CBS Television has paid upward of $20 million for the television broadcast rights to Warner Bros.' megahit "Batman," sources said yesterday. Insiders said the blockbuster film could begin the first of several televised showings as early as May 1991. One source said the $20 million price tag comes with an escalator clause which could hike the price to about $30 million. CBS was not immediately avaiable for comment. To date, "Batman" has grossed $251 million in theatrical revenues and is the fastest selling videocassette in the country.
December 31, 1993 |
Wrapping up another year in tube sports . . . BIGGEST STORY OF THE YEAR: 1. The Fox Network outbidding CBS for the NFC games. 2. Launching of ESPN2. JOURNALISTS? NOT US: The day after the Fox network outbid CBS for the NFC games, NBC didn't mention the biggest deal in sports television history on "The NFL Live. " Braacck. BEST HUSTLE: NBC Sports president Dick Ebersol getting in his network's bid to keep AFC games ahead of CBS, after it knew it would lose the NFC to Fox. BEST NFL ANALYST: 1. John Madden (CBS)
June 9, 1987 |
CBS has compiled a series out of several pilot shows that didn't make the network's fall lineup. Under the banner "The CBS Summer Playhouse," the programs debut Friday night at 8 on Channel 10. An anthology of rejected shows with a fancy title is an interesting concept, but the kicker is that CBS will ask viewers to call in after each show to tell whether they liked it or not. Any program that gets enough positive reaction might eventually be...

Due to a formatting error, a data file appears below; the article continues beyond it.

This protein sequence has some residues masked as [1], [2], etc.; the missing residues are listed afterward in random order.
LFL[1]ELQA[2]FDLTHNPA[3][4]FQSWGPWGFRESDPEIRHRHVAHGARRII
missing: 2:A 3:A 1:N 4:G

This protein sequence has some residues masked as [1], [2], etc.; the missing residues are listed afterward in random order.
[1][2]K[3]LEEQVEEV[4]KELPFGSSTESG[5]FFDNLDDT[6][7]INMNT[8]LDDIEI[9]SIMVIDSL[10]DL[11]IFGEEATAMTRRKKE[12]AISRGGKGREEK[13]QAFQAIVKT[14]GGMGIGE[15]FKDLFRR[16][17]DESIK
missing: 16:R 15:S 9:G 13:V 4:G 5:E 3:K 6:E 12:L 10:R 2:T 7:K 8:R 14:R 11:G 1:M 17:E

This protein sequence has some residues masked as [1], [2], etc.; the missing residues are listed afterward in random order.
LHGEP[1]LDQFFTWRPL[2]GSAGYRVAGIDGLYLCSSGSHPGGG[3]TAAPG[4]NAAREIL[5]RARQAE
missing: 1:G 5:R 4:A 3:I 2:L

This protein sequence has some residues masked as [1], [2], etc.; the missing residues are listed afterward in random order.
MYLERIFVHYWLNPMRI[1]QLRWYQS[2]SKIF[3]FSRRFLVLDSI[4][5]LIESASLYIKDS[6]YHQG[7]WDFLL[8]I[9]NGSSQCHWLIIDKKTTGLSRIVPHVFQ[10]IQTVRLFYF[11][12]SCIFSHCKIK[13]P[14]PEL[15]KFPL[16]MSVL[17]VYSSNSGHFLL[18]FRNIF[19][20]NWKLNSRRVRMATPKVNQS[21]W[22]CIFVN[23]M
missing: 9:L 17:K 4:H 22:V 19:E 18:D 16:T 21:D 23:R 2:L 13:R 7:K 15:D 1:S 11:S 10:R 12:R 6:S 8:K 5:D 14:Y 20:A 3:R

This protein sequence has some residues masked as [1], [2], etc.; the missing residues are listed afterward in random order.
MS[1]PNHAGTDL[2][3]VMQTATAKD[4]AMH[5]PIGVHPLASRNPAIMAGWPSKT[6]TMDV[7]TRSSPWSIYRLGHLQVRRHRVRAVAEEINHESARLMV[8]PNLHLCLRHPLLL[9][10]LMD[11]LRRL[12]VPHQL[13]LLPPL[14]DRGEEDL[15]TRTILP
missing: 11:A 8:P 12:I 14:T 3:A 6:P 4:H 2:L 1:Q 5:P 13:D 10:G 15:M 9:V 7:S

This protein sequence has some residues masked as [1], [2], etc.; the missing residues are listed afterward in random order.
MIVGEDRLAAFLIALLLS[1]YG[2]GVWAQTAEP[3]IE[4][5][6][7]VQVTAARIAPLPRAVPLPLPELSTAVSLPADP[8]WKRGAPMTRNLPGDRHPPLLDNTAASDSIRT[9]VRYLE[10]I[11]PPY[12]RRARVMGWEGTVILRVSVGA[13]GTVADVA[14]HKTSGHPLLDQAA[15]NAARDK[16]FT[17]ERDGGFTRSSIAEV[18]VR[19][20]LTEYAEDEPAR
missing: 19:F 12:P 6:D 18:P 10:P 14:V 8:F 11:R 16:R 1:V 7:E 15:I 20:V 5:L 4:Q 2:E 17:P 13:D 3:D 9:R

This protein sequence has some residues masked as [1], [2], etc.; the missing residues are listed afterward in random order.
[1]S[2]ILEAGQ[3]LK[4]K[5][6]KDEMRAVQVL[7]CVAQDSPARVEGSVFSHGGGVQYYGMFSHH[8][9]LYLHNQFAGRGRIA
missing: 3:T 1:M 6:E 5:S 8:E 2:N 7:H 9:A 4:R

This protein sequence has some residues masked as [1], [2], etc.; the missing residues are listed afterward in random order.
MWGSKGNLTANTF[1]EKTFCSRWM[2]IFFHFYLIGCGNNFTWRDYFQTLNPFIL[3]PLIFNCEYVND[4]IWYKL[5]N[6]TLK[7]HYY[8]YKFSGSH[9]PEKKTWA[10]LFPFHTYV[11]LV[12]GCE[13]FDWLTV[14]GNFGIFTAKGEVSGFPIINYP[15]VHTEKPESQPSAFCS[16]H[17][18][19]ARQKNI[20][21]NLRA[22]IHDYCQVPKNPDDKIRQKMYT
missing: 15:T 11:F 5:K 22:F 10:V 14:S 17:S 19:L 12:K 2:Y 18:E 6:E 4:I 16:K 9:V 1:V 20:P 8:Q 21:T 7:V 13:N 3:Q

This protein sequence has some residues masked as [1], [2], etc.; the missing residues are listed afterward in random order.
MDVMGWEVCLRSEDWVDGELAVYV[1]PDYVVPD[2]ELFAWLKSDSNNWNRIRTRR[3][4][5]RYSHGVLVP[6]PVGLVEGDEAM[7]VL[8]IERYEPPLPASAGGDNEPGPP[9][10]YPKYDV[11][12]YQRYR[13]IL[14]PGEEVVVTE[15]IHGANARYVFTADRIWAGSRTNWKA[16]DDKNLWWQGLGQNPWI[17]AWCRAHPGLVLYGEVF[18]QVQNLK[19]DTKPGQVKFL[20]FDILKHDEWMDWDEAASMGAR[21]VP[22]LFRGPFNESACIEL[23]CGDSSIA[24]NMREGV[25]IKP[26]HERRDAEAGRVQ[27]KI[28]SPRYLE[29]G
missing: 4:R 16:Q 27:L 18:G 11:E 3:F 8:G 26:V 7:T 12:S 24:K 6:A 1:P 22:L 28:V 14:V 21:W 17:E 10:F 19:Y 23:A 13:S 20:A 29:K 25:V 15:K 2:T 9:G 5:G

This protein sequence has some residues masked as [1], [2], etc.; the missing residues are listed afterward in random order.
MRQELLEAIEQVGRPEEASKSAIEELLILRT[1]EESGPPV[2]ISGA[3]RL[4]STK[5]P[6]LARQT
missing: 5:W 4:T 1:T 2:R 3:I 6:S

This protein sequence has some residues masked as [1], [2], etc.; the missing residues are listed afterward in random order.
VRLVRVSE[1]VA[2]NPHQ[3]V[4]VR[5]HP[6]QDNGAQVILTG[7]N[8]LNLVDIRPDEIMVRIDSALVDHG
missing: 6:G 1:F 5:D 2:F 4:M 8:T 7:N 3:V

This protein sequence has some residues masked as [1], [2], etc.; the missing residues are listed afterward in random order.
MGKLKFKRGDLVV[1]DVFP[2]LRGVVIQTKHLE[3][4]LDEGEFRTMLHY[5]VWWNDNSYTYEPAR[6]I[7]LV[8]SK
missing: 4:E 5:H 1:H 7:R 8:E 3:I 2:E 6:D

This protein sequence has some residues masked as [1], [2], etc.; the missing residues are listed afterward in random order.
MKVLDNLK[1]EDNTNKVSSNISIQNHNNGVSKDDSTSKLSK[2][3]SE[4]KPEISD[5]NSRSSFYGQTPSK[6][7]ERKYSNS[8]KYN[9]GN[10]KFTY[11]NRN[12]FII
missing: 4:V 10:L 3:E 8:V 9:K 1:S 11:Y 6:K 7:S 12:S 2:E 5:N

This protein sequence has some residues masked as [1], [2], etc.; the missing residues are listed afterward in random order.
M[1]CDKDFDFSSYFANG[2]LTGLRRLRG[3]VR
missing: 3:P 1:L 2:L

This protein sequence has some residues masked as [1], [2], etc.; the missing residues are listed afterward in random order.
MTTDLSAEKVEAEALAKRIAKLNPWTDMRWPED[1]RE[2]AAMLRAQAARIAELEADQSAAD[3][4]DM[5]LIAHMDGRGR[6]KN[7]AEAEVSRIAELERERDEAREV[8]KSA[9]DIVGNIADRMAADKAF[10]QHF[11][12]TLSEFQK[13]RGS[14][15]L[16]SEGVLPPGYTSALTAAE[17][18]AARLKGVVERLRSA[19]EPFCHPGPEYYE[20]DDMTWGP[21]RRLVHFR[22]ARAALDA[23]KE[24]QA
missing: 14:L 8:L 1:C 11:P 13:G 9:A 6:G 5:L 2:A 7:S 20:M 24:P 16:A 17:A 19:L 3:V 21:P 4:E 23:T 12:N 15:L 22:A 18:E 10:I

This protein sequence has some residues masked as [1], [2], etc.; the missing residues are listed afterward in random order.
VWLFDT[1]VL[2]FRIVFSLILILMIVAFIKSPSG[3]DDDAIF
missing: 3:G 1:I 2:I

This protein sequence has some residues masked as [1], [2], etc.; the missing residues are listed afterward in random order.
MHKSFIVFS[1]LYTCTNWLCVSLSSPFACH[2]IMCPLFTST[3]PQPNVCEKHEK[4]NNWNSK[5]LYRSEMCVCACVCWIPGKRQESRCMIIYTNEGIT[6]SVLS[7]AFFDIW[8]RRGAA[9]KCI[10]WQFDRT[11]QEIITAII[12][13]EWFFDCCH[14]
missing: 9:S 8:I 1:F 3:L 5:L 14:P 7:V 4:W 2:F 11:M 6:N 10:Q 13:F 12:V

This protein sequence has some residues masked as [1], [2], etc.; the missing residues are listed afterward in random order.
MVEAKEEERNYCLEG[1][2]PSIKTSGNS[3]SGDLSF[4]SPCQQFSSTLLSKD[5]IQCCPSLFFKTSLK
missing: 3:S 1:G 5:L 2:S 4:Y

March 6, 2005 |
Despite the stink of Memogate, the nasty shots from colleagues, and the indignity of relinquishing his anchor chair a year before he had planned, Dan Rather still pledges allegiance to CBS. "For better or worse, I love this place and the people in it," he says in an interview. "I am loyal to it, without apology. I like everybody here, and I mean everybody. Even the ones who don't think much of me. . . . "I'll stand with them till hell freezes over, then cut through the ice. " Rather, 73, ends his unprecedented 24-year run as anchor and managing editor of CBS Evening News on Wednesday.